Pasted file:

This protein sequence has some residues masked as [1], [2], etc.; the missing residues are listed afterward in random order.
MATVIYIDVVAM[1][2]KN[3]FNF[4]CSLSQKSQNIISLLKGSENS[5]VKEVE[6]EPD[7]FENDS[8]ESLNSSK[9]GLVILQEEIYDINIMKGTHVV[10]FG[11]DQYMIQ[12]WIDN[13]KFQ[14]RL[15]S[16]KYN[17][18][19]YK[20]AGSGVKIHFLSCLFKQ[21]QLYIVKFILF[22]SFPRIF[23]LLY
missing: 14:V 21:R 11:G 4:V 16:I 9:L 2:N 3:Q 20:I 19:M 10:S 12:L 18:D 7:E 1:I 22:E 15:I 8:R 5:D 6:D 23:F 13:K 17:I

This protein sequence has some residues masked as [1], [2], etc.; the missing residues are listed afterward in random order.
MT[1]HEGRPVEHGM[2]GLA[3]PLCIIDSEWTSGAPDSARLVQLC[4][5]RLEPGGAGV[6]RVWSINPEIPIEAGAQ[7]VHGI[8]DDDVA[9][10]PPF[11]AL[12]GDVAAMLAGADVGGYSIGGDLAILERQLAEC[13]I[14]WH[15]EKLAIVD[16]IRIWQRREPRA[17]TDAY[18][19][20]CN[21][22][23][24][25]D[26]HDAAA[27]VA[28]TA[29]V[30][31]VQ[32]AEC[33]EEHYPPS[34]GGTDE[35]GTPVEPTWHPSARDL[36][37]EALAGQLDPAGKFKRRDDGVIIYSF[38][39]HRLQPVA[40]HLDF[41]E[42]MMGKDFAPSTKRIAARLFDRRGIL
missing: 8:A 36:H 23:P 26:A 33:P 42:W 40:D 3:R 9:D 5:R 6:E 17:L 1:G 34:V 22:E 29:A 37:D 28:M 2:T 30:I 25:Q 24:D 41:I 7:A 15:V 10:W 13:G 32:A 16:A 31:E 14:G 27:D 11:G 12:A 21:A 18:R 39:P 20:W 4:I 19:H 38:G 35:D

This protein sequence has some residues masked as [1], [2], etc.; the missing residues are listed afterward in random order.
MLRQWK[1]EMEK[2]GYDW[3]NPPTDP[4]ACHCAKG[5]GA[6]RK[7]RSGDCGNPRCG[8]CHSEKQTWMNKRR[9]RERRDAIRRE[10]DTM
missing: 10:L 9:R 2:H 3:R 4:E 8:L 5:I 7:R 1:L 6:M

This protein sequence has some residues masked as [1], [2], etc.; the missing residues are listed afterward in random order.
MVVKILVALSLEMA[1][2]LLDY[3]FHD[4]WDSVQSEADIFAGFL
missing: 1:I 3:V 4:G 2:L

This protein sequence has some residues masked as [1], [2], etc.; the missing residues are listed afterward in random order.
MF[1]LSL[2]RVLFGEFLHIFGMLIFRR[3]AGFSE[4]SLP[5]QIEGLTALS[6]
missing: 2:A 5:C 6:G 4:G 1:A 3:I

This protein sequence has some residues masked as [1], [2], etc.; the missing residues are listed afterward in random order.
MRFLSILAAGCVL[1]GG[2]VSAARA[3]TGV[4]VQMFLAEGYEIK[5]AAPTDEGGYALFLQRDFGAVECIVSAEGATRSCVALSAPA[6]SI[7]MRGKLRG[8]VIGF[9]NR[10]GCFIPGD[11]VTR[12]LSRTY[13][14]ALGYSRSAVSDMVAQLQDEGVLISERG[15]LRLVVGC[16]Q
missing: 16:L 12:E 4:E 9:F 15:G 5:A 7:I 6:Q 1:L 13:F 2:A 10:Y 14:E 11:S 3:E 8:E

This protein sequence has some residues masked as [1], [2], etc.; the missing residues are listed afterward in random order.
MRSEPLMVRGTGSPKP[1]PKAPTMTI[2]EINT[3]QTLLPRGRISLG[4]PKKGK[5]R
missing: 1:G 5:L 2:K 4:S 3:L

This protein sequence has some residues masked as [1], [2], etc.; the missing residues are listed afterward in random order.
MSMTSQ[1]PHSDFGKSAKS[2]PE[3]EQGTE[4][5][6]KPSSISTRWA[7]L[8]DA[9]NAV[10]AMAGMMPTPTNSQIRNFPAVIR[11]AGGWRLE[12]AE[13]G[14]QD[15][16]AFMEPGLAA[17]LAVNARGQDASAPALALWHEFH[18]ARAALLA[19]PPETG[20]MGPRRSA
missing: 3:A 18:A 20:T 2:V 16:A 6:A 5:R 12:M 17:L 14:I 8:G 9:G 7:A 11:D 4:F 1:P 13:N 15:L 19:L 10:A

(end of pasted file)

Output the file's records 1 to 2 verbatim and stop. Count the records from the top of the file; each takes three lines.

This protein sequence has some residues masked as [1], [2], etc.; the missing residues are listed afterward in random order.
MATVIYIDVVAM[1][2]KN[3]FNF[4]CSLSQKSQNIISLLKGSENS[5]VKEVE[6]EPD[7]FENDS[8]ESLNSSK[9]GLVILQEEIYDINIMKGTHVV[10]FG[11]DQYMIQ[12]WIDN[13]KFQ[14]RL[15]S[16]KYN[17][18][19]YK[20]AGSGVKIHFLSCLFKQ[21]QLYIVKFILF[22]SFPRIF[23]LLY
missing: 14:V 21:R 11:G 4:V 16:I 9:L 2:N 3:Q 20:I 19:M 10:S 12:L 18:D 7:E 1:I 22:E 15:I 8:R 5:D 6:D 23:F 13:K 17:I

This protein sequence has some residues masked as [1], [2], etc.; the missing residues are listed afterward in random order.
MT[1]HEGRPVEHGM[2]GLA[3]PLCIIDSEWTSGAPDSARLVQLC[4][5]RLEPGGAGV[6]RVWSINPEIPIEAGAQ[7]VHGI[8]DDDVA[9][10]PPF[11]AL[12]GDVAAMLAGADVGGYSIGGDLAILERQLAEC[13]I[14]WH[15]EKLAIVD[16]IRIWQRREPRA[17]TDAY[18][19][20]CN[21][22][23][24][25]D[26]HDAAA[27]VA[28]TA[29]V[30][31]VQ[32]AEC[33]EEHYPPS[34]GGTDE[35]GTPVEPTWHPSARDL[36][37]EALAGQLDPAGKFKRRDDGVIIYSF[38][39]HRLQPVA[40]HLDF[41]E[42]MMGKDFAPSTKRIAARLFDRRGIL
missing: 8:A 36:H 23:P 26:A 33:P 42:W 40:D 3:R 9:D 5:R 6:E 17:L 1:G 34:V 22:E 29:A 37:D 28:M 2:T 30:I 25:Q 24:D 41:I 7:A 15:V 10:W 13:G 32:A 16:A 31:E 14:G 27:D 11:G 12:A 21:A 18:R 39:P 20:W 4:I 19:H 38:G 35:D